After leaving Bolsena, you will cycle up and down several hills, but there are moments of gravel track to break up the hilly terrain. While cycling, you will pass rivers and lush woods, so enjoy the scenery. You will pass reach the great Church of San Flaviano, and enter into the city of Montefisacone. Take a break here, grab lunch and maybe do a bit of sight-seeing.


Once you leave Montefisacone, you will cycle along more gravel tracks and earth roads. There are natural hot thermal baths along the way, so if you need a break, try to find one. After more cycling, you will enter Viterbo, which is where the day will end. Rest, relax, and pay a visit to the incredible Papal Palace, before heading to bed for the evening.

Day 5: Viterbo to Campagnano di Roma (4h 45m – 57km)

The fifth day of your cycling tour will take you from Viterbo to Campagnano di Roma. The first leg of the journey will traverse country lanes, and you will pass countless vineyards and olive groves. The ride will be smooth, crossing fields and woods, taking you through Vetralla. Take a short break in Vetralla, which is a fortified town in the heart of the ancient Etruscan territories.


After you finish your break in Vetralla, you will pass through a forest and by the Church of the Virgin of Loreto. The trail will then lead you through hazel groves; oaks tree forests, and lead you to the ruins of a monastery. Once you pass the ruins, you will go through the charming town of Capranica and onward to Sutri. Stop here for lunch, before heading on to the final stop of the day.


The last leg of the day’s cycling will take you through Monterosi. After passing a beautiful water-lily filled lake, you will come to the Monte Gelato waterfall. Feel free to take a dip in the water before continuing on the trip. You will enter the protected area of Veio Park, just before you head into the hilltop town of Campagnano. Sit back and enjoy a glass of wine while you decompress from the cycling of the day.

Day 6: Campagnano di Roma to Rome (3h 30m – 40km)

The last day of your cycling tour is considerably shorter, so take your time! You will travel from Campagnano di Roma all the way to the eternal city of Rome. Taking easier paths, you will pass through the beautiful countryside of Lazio and Veio Park, where you can visit the Sanctuary of “Madonna Del Sorbo”. You will pass through the town of Formello, and then follow the path through a field until you hit the river Valchetta.


The river Valchetta will lead you to charming Isola Farnese and onwards to La Storta, where you can take a break before continuing to Rome. The last bit of your trip will take you through the suburbs of Rome to the heart of the city. You will also cycle through the Monte Mario Park. Make sure you take in the amazing view of Rome before continuing.


Congratulations! You’ve made it to the eternal city! While you are here, take in as much of the history, art, culture, and tradition. The top destinations include the Vatican, Colosseum, Trevi Fountain, Pantheon, and Piazza Navona.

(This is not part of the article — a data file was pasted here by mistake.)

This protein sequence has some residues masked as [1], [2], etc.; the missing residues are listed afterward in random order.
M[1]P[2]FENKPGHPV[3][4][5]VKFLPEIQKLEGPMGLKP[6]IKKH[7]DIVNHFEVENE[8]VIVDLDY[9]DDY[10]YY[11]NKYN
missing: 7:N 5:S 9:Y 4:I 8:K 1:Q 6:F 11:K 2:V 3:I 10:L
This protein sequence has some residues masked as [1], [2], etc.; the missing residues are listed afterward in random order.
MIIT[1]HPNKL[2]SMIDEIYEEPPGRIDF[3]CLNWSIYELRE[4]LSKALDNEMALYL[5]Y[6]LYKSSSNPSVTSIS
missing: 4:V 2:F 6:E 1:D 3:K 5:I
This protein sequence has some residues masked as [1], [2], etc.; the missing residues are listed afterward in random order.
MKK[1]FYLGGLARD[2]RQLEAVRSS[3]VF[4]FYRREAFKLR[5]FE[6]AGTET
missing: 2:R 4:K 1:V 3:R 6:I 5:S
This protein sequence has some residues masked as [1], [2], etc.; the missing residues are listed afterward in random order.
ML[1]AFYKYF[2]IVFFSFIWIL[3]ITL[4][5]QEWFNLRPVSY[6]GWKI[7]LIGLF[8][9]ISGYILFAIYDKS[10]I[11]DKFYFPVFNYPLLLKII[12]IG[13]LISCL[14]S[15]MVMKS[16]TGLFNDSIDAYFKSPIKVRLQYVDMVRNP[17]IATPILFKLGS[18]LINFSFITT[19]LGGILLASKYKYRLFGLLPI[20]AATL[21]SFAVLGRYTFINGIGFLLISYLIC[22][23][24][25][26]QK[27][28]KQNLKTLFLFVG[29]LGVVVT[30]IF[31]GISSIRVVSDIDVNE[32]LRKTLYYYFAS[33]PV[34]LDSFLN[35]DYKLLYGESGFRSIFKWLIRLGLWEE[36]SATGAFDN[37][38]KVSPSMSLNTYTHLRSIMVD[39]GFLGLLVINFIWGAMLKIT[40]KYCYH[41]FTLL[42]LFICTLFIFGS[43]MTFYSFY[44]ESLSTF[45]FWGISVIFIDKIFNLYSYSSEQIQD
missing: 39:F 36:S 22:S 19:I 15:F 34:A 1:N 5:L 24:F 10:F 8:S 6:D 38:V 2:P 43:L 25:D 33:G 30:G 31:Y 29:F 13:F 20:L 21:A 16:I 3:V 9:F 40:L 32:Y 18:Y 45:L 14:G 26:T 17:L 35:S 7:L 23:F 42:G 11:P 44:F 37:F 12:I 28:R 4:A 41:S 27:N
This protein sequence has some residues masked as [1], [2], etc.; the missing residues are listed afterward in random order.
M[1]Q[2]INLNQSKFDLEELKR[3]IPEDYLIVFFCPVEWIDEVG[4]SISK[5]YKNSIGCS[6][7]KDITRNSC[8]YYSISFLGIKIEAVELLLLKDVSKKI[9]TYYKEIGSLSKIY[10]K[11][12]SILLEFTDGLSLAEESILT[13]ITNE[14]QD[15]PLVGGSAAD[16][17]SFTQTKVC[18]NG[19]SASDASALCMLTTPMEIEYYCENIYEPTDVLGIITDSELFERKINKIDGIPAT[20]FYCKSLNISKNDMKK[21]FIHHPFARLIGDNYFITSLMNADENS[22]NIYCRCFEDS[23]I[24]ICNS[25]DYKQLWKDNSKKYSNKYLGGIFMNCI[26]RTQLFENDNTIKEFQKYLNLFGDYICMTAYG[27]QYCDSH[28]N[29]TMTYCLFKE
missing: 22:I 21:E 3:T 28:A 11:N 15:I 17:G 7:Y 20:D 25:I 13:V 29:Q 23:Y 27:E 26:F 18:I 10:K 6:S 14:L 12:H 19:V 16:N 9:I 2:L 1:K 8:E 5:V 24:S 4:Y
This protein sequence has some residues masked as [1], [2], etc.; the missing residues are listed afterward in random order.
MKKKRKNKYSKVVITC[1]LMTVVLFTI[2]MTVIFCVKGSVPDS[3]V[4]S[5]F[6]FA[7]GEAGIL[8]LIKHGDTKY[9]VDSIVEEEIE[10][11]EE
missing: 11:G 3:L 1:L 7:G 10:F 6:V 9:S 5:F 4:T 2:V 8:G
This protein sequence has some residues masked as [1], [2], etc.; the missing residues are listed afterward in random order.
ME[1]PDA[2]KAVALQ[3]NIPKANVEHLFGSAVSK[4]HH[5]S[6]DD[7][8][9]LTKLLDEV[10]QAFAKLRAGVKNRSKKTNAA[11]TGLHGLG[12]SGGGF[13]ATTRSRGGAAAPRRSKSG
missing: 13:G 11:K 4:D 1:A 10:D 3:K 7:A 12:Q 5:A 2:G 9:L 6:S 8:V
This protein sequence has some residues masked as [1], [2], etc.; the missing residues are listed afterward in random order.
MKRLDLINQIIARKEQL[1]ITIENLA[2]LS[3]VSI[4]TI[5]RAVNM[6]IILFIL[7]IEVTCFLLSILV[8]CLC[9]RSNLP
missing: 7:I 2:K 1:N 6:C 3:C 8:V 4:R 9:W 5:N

Day 7: Rome, end of walking holiday

At breakfast, we bid you farewell. We do, however, recommend that you spend a little extra time in the eternal city. While here, take in as much of the history, art, culture and tradition. The top destinations include the Vatican, Colosseum, Trevi Fountain, Pantheon, and Piazza Navona.


  • 6 nights in 3* hotels
  • 6 Breakfasts
  • Detailed Cycling Notes
  • Luggage Transfer
  • Francigena Holiday Pack
  • Bike Rental
  • 24/7 Customer Care
  • Flights/trains
  • Insurance
  • Drinks
  • Entrance fees (museums, monasteries)
  • Transfer from/to airport
  • Extra night stays
  • Upgrade to authentic & luxury accommodation
  • Dinner


Way in:

Fly In: to Siena

Closest international airport is Florence Airport, Peretola. Take a train from Siena to Firenze Rifredi train station in Florence. You will then need to get a taxi from the station to the airport.

Trains are frequent and take approximately one hour to arrive in Florence. Can book train tickets on Italia Rail –

Way out:

Fly Out: from Rome

Rome is serviced by two airports. Leonardo da Vinci Airport at Fiumicino which is used by major airlines, and Ciampino Airport which is used by the budget airlines EasyJet and Ryanair.

There is an express train from Rome Stazione Termini to Fiumicino airport, the Leonardo Express, which runs every 30 minutes between 6.30am and 11.30pm and tickets cost €11, all tickets must be validated on the platform before boarding.

It is also possible to get a taxi to the airport, make sure that it is an official taxi which is white with ‘taxi’ lights on top and has a taxi license number displayed. There is a set fare from the city centre to Fiumicino which is €40. Further up to date information on getting to and from Fiumicino airport can be found on the following website here.

To Ciampino airport you can get a taxi or bus and more information can be found on the following website here.

We can also arrange a private transfer from your hotel in Rome to either airport, please get in touch for prices.

Other Via Francigena Cycling Sections



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Camino de Santiago